18. I’m so lazy the best part of this whole article to me was the Finishing Up part, haha. I’m kidding but these tips are very helpful to get the job done. I clean my kitchen every once and a while and it’s time to do a clean up again. I will be using these tips. I’m sure they’ll be of great help to me and my boyfriend, because there’s no way I’m cleaning that kitchen all by myself!

  19. Thank you for the complete rundown of the process to get everything completely scrubbed down. I have a few questions though.

    What is the best product to use on a stainless steel stove top and what can I do to prevent grime build up? My biggest issue is with oil that shoots out of the frying pan and becomes entrenched in the metal. I feel like I will never be able to get it looking and feeling like it did when it was new.

  20. The two most important areas of the house for keeping sanitized are the kitchen and bathroom. They are also the hardest to keep up. These tips for are great and make cleaning a little less painful. I usually use a lemon or vinegar mix for some of my scrubbing chores because of the acidity in the two that kill bacteria.

  21. I will admit my spring cleaning routine is a lot less through than yours! I’d second your suggestion of vinegar though. It’s not just good for cleaning, and froths wonderfully if you mix it with bicarb, but it lifts limescale like you wouldn’t believe. We have hard water in our area, and leaving the sink full of warm water and vinegar while I clean and then rinsing it out loosens the limescale enough to remove it with a light sponge.

    The only problem is the rather pungent smell. I haven’t found any way round that, and it is one reason to leave cleaning until the weather is warmer, rather than freeze with the windows open and the rain pouring in.

    The only thing I disagree with you on is donating food. If the food isn’t spoiled and is still sealed, perhaps just one of those impulse purchases we’re never going to eat (or at least not before the best-before date expires), I do prefer to donate it and I’ve never had any complaints. As long as the food is still good and shop -sealed, most food banks are delighted to receive it. If the food isn’t good, that is what compost heaps are for!

  22. Ugh. My Kitchen is a disaster. I don’t even have the normal cleaning caught up and this reminds me I need to get it done. There are some helpful tips here however. I guess I better do my preparation and get going with it.

  23. This is so very informative but am I the only one struggling with ants in my kitchen? Not just in spring, winter too.. Like how do I get them to leave?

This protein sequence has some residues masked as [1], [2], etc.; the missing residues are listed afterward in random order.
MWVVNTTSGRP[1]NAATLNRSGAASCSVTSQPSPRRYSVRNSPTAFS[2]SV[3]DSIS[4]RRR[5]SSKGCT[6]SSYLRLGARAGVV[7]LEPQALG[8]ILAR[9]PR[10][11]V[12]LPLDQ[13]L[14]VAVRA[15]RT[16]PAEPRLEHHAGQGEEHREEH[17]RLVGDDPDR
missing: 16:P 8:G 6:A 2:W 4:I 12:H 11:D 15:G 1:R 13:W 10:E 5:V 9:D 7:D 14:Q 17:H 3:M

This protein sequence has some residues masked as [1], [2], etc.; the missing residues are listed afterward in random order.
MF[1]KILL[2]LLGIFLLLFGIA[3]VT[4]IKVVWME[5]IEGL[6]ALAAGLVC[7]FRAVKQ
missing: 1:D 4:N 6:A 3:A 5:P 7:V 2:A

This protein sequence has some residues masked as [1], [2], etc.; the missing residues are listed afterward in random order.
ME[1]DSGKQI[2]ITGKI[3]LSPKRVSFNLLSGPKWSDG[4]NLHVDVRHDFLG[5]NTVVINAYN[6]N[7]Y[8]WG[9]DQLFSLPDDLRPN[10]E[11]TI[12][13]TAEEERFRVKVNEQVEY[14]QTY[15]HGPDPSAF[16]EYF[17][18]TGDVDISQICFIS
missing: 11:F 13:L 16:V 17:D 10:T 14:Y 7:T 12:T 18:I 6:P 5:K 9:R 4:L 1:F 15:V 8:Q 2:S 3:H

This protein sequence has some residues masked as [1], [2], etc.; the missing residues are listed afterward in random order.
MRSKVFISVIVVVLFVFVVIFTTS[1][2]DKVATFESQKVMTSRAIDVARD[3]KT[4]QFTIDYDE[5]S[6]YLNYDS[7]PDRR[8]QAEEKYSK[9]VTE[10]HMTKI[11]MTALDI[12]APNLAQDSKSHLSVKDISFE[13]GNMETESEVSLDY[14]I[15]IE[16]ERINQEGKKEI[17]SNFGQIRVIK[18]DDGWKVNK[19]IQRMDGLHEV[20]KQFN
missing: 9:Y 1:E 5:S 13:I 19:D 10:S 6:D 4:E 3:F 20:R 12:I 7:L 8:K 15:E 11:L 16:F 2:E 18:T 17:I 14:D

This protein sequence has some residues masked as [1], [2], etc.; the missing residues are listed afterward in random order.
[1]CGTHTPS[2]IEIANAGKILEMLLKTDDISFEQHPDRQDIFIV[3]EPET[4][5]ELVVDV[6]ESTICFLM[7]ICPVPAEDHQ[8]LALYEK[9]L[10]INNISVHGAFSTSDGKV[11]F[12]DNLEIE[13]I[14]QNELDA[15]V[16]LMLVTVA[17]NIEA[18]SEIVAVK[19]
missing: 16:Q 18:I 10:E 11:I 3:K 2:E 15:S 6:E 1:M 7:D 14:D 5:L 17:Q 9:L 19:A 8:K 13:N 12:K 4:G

24. I’ll admit, I get easily overwhelmed when having to clean my kitchen, which is why I often only do a general sprucing know, the dishes, the counters, the appliances, and the floors. This is a really good step by step guide for those of us that need some direction. Also, it should make obvious sense to clean from the top down, but when I read that it was like a revelation! Great post! XO

  25. I’m doing my spring cleaning a bit later than usual but I think taking it step by step is the right approach for this year. I’ve definitely neglected my cabinets this year so that part will be most intimidating. I definitely agree… Sometimes cleaning does feel like preparing for war!

  26. It’s a real good idea to keep things as clean as possible throughout the year, especially when you don’t like to spend that much time doing a thorough cleaning. Pick one section of the room and clean it and then pick another section another day until it’s done. That way you can do this several times a year, keep it all clean and you don’t have to worry about a special marathon cleaning spree in the spring.

  27. A vinegar solution is a brilliant idea for kitchen cleaning. I’ve always used it to scrub bathroom tiles but never extended it to kitchen use. This is a great article for me since I’ve been procrastinating a kitchen spring cleaning for months now. I have domestic help who comes in weekdays and does top cleaning but I know that if I really want things to be ship shape I’ll have to do it myself! I think every weekend is going to be the one where it gets done but somehow never get round to it! I’m going to use this as a step by step guide to get things done. 🙂